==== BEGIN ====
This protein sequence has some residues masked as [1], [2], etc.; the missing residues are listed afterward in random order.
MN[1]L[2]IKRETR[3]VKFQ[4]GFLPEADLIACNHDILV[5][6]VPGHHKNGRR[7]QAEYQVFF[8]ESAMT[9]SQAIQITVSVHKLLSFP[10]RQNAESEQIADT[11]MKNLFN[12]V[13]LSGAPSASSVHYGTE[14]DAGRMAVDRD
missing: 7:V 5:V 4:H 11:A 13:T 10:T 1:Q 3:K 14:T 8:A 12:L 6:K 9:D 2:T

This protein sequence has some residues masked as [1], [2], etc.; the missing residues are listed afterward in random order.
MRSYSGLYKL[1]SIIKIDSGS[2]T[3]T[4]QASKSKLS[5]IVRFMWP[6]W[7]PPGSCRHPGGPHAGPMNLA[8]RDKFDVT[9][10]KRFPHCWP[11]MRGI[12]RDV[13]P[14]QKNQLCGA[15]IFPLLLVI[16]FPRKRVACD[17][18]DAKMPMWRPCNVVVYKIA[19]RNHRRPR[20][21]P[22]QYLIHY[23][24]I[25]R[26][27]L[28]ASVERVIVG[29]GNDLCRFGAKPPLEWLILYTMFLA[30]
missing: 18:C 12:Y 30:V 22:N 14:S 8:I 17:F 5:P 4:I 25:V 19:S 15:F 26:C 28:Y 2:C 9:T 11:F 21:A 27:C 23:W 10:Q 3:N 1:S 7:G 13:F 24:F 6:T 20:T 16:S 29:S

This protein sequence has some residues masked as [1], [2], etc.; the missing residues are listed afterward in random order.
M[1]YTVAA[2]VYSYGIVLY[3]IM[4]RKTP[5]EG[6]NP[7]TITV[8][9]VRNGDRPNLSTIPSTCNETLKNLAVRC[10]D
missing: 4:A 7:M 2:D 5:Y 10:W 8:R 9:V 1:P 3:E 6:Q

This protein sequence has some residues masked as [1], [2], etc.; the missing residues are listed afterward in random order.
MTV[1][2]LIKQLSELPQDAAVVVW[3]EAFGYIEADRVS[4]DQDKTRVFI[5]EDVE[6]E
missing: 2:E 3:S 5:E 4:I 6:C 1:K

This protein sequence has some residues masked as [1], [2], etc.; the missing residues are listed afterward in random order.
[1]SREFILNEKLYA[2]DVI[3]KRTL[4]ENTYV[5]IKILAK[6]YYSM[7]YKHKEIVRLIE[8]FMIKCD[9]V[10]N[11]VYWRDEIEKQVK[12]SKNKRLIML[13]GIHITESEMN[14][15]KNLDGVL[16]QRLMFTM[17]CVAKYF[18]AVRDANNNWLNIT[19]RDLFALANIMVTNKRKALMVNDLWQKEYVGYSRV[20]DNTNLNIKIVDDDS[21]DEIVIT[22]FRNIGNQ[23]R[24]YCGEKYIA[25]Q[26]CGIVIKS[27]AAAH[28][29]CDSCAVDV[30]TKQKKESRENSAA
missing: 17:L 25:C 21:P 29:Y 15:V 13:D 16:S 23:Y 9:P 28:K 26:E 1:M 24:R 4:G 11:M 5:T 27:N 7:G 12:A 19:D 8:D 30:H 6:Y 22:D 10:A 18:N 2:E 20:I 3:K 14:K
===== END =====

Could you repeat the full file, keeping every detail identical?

This protein sequence has some residues masked as [1], [2], etc.; the missing residues are listed afterward in random order.
MN[1]L[2]IKRETR[3]VKFQ[4]GFLPEADLIACNHDILV[5][6]VPGHHKNGRR[7]QAEYQVFF[8]ESAMT[9]SQAIQITVSVHKLLSFP[10]RQNAESEQIADT[11]MKNLFN[12]V[13]LSGAPSASSVHYGTE[14]DAGRMAVDRD
missing: 7:V 5:V 4:H 11:A 13:T 10:T 1:Q 3:K 14:T 8:A 12:L 6:K 9:D 2:T

This protein sequence has some residues masked as [1], [2], etc.; the missing residues are listed afterward in random order.
MRSYSGLYKL[1]SIIKIDSGS[2]T[3]T[4]QASKSKLS[5]IVRFMWP[6]W[7]PPGSCRHPGGPHAGPMNLA[8]RDKFDVT[9][10]KRFPHCWP[11]MRGI[12]RDV[13]P[14]QKNQLCGA[15]IFPLLLVI[16]FPRKRVACD[17][18]DAKMPMWRPCNVVVYKIA[19]RNHRRPR[20][21]P[22]QYLIHY[23][24]I[25]R[26][27]L[28]ASVERVIVG[29]GNDLCRFGAKPPLEWLILYTMFLA[30]
missing: 18:C 12:Y 30:V 22:N 14:S 8:I 17:F 5:P 4:I 25:V 19:S 15:F 26:C 28:Y 2:C 9:T 11:F 21:A 27:C 23:W 10:Q 3:N 1:S 7:G 13:F 24:F 6:T 20:T 16:S 29:S

This protein sequence has some residues masked as [1], [2], etc.; the missing residues are listed afterward in random order.
M[1]YTVAA[2]VYSYGIVLY[3]IM[4]RKTP[5]EG[6]NP[7]TITV[8][9]VRNGDRPNLSTIPSTCNETLKNLAVRC[10]D
missing: 4:A 7:M 2:D 5:Y 10:W 8:R 9:V 1:P 3:E 6:Q

This protein sequence has some residues masked as [1], [2], etc.; the missing residues are listed afterward in random order.
MTV[1][2]LIKQLSELPQDAAVVVW[3]EAFGYIEADRVS[4]DQDKTRVFI[5]EDVE[6]E
missing: 2:E 3:S 5:E 4:I 6:C 1:K

This protein sequence has some residues masked as [1], [2], etc.; the missing residues are listed afterward in random order.
[1]SREFILNEKLYA[2]DVI[3]KRTL[4]ENTYV[5]IKILAK[6]YYSM[7]YKHKEIVRLIE[8]FMIKCD[9]V[10]N[11]VYWRDEIEKQVK[12]SKNKRLIML[13]GIHITESEMN[14][15]KNLDGVL[16]QRLMFTM[17]CVAKYF[18]AVRDANNNWLNIT[19]RDLFALANIMVTNKRKALMVNDLWQKEYVGYSRV[20]DNTNLNIKIVDDDS[21]DEIVIT[22]FRNIGNQ[23]R[24]YCGEKYIA[25]Q[26]CGIVIKS[27]AAAH[28][29]CDSCAVDV[30]TKQKKESRENSAA
missing: 17:L 25:C 21:P 29:Y 15:V 13:D 16:S 23:Y 9:P 28:K 26:E 1:M 24:R 4:G 11:M 5:T 27:N 7:G 12:A 19:D 8:D 30:H 6:Y 22:D 10:A 18:N 2:E 20:I 3:K 14:K